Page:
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Sun 4 Sep 2016 08:45 AM

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Iran to help restore oil market balance after it regains share

Country to aid efforts to revive global deal on freezing production levels

Iran to help restore oil market balance after it regains share

Iran will support any decision that would restore balance to the oil market after it regains its pre-sanctions market share, the Iranian oil ministry's SHANA news agency reported on Saturday, quoting a minister.

Algerian Energy Minister Nouredine Bouterfa said after talks in Tehran with his Iranian counterpart, Bijan Zanganeh, that the Organization of the Petroleum Exporting Countries (OPEC) wanted an oil price from $50 to 60 a barrel, according to SHANA.

"Deputy Petroleum Minister in International Affairs and Trading Amir Hossein Zamaninia voiced Iran's support for any decision that would help restore balance in the oil market, saying the country can only be cooperative in this field once it regains its pre-sanctions oil market share," SHANA said.

Global oversupply in oil had knocked crude prices down from mid-2014 highs above $100 a barrel to a 12-year lows earlier this year of around $27 a barrel. Brent has since rebounded and was trading at around $49 a barrel last week.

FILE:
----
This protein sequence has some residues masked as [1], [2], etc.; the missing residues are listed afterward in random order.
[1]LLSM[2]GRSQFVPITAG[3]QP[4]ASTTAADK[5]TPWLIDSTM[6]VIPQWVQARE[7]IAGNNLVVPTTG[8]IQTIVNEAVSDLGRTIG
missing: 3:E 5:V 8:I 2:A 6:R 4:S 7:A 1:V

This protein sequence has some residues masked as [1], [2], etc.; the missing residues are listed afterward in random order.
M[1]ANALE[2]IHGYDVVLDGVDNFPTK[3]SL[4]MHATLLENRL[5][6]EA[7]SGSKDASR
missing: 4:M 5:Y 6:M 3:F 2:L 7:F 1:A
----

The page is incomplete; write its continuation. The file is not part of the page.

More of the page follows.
Iran, OPEC's third-largest producer, has been sending positive signals that it may support joint action to prop up the oil market, potentially aiding efforts to revive a global deal on freezing production levels.

Members of OPEC will meet on the sidelines of the International Energy Forum (IEF), which groups producers and consumers, in Algeria on Sept. 26-28.

Zanganeh has confirmed that he will attend the Algeria meeting.

Zamaninia said OPEC countries need to find a way to revive the quota system.

"Naturally, if a country wants to produce at its full capacity, there will not be any balance in the market," Zamaninia said, without naming any country, but in an apparent reference to Saudi Arabia, according to Reuters.

SHANA said that after the meeting with Zanganeh, Bouterfa told the agency that a crude oil price of $50 per barrel was "unacceptable".

"OPEC members want a $50-$60 price per barrel," SHANA quoted Bouterfa as saying.

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